Passive House

Passive House is a voluntary, high-performance building standard that is internationally recognized, science-based and proven. Any building type or design can be retrofitted or built to the Passive House standard. 

Developed in Germany in late nineteen-eighties, and inspired by the design and construction of the Saskatchewan Conservation House in Regina, Passive House is considered the most rigorous voluntary, energy-based standard in the design and construction industry today, resulting in buildings that consume as much as 90 per cent less heating and cooling energy than a conventional building. 

A Passive House building is designed to achieve exceptional energy efficiency and superior thermal comfort. Heating and cooling loads are minimized through passive measures like massing, insulation, high-quality windows, passive solar energy, shading, and elimination of thermal bridges. Because a Passive House building is airtight, it requires balanced and controlled ventilation with high-quality heat exchange to provide fresh air at all times.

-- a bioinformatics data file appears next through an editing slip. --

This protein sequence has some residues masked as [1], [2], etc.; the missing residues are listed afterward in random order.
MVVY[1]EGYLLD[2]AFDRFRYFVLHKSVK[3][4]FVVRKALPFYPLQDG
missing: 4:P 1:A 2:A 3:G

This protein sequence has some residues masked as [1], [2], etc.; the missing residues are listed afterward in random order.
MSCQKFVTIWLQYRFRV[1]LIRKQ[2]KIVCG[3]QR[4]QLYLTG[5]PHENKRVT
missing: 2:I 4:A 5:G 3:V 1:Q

Key components of a Passive House: 

  • Super-insulated building envelope 
  • High-quality windows with solar orientation 
  • Ventilation systems with heat recovery 
  • Thermal bridge-free 
  • Airtight 

Key benefits: 

  • Year-round stable indoor air quality and temperature 
  • Quiet and comfortable throughout the changing seasons 
  • Substantial reduction in energy use and operating costs 
  • Simple to use, durable systems 
  • Priceless peace of mind 

To learn more about the Passive House standard and see Canadian examples, visit PassiveHouse Canada. 

Passive House vs Net Zero 

Because a Passive House home is so energy efficient, they make great candidates for Net Zero homes too. Net Zero homes produce as much energy as they consume, so installing solar panels to meet your energy demand is easier if your energy demand is already low thanks to Passive House features. Learn more about Net Zero homes. 

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